How to Use an Optical Snoot

Optical snoots are inexpensive attachments that can open up a world of possibilities for precise light placement. Here is a detailed description of how to use them and what you need to start creating with them.

I created this 16-minute YouTube video breaking down how I created an image that was recently featured on the Fstoppers Critique the Community video here. Here is that image:

I created the video for an in-depth look at all of the pieces of the optical snoot kit, the colored LED light panels, the placement of the lights used here and the settings, and the other attachments that you can use with an optical snoot. I will summarize all of those points here so you don't have to watch a 16-minute video if you are not able to. I'll include screenshots of the video where I discuss each of these parts so you can jump right to the part that interests you.

The Optical Snoot Kit

The optical snoot kit with accessories

A snoot is an attachment that goes on the front of a light to narrow the light pattern. An optical snoot is the same thing, but it has a lens at the end that further refines the edge of the light pattern to make it a crisp spotlight. Once you have that crisp edge on the light, you can use different accessories that go between the light and the lens. The accessories are called "gobos." You will need the following:

  1. A light. Preferably an LED. Attaching an optical snoot to the front of your strobe prevents the heat from dissipating and can reduce the life of your bulb. Here, I have the ML60, a 60-watt LED from Godox.
  2. The optical snoot. This has a piece of glass in it and a place in the front for a lens. I purchased the Godox kit that had the optical snoot and the lens. If you don't buy the kit, you'll need to buy a lens. It has to be a lens that is made for the snoot. You can't just put one of your camera lenses on it.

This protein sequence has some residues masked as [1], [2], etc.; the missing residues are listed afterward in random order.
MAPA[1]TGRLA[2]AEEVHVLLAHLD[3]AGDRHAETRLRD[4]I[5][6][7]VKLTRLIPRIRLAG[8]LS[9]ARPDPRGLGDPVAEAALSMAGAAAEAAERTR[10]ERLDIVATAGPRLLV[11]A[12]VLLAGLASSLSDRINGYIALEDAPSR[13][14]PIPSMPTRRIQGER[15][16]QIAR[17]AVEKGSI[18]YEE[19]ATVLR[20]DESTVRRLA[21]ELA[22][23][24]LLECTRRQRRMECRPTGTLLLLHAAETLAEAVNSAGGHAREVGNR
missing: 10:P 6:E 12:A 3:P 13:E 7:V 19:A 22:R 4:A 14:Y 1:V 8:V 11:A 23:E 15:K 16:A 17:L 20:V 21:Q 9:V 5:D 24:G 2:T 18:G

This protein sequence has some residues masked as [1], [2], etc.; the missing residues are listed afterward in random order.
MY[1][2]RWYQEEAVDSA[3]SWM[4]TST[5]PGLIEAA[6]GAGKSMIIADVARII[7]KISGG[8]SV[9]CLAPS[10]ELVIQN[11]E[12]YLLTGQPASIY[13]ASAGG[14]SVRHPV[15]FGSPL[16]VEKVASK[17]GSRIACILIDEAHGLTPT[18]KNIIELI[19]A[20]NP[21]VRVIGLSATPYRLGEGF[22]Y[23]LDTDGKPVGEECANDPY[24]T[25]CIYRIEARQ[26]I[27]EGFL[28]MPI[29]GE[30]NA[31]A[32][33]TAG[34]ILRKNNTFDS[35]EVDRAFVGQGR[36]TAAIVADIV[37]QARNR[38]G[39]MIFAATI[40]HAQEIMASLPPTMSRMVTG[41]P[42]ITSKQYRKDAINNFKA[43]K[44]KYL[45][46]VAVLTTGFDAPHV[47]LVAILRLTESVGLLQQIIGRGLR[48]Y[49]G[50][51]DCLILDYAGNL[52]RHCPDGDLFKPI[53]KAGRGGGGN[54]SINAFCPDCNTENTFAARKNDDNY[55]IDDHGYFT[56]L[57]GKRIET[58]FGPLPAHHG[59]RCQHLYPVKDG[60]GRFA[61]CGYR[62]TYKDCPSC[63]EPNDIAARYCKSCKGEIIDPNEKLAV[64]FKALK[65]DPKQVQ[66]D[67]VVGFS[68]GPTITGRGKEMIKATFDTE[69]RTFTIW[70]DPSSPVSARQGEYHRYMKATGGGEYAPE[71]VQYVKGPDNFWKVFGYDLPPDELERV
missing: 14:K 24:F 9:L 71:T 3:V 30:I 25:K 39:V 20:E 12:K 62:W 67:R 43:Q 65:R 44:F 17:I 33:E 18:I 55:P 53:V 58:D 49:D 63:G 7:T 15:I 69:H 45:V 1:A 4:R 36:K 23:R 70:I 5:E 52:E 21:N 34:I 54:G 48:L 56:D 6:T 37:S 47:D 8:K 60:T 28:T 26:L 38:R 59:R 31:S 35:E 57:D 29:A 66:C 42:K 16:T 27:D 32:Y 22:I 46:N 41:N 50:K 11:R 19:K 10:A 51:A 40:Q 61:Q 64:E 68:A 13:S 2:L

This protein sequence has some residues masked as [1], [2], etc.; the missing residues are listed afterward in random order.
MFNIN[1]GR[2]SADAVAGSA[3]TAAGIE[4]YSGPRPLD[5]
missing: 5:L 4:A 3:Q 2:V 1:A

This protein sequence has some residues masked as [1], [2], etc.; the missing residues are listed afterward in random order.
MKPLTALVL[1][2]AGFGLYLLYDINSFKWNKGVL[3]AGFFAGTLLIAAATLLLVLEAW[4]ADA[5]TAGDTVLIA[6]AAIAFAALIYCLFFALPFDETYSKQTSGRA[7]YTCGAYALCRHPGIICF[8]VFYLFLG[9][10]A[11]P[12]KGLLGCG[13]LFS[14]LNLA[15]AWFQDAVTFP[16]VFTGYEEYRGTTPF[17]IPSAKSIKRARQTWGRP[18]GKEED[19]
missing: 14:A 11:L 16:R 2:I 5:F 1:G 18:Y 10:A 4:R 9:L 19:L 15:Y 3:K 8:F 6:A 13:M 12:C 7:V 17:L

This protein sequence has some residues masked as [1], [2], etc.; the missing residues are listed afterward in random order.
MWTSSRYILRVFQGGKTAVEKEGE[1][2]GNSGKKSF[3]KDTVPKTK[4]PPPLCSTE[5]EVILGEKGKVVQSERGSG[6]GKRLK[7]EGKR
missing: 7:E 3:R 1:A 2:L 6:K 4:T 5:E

3. Mounting adapter. Because the Godox kit was meant to be used only with one specific light in the Godox line, you'll need an adapter that lets you use it with any Bowens mount light. There is a $45 adapter for that.
  4. Accessories. These include any gobos, flags, or other light-shaping tools. If you want to buy the specific gobos for this kit, there are several options. Keep in mind that you will need the gobo holder. I only found this out when I bought the gobos and then got an email saying: "Customers who bought that also like this item..." and they gave me a link to buy the thing that I need in order to use the gobos I just bought.

The Colored Rim Lights

Colored light panels for the accent rim lights.

The lights I used on the side were the Neewer RGB light panels. These are great because you can control the hue, saturation, and brightness with a phone app. The phone app also lets you group the lights and change them together. I use the phone app so that I can place the lights and then adjust them precisely how I want them while seeing in real-time how the light hits the model. These particular lights are also bi-color, from 3,200-5,600 K.

Light Placement

Optical snoot in the front and blue lights 45 degrees behind.

I wanted to have the blue light act as a rim light but wrap around just a little bit to the front and still have the front be almost entirely black. The LED with the optical snoot is placed in front so the top of the spot light is just under the model's nose or chin.

Once you have the lights in place, it's time to start shaping the light with the flag attachments. This is actually very tricky, and you and the model will need to be patient while you get it just right.

Using two flag attachments to create a triangle shape out of the circular spotlight.

Here is a BTS picture that is not in the YouTube video where you can see the placement of the LED light panels:

Behind the scenes light placement

Once you have the triangle in place, you need to adjust your rim lights and your center light in the optical snoot to get the right balance. I wanted richer skin tones, so I turned the light down to about 20%. The side lights will depend on how close they are, the angle they are to the model, how much wraparound you want, how intense you want the color effect, etc. There are a lot of factors that go into it. I wanted to create an implied nude look, so I set the lights so they just hit the edge of the body and kept the front censored. I only had to do a little censoring in post to darken the front to get it safer for Instagram.

Here are some sample images that I took with various gobos and the optical snoot:

Other Attachments

The other attachments include window blinds, a narrow strip to create a beam of light, and an iris attachment to create a smaller spot light.

Jeff Bennion's picture

Jeff Bennion is a San Diego-based portrait photographer specializing in boudoir and fashion photography. He owns Ignite Studio, the prettiest studio in the world. He is also an attorney licensed in California.

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Great. Impressive. Thank you!

Thank you!

Thanks for making this! Awesome explaination.

Thanks Lee!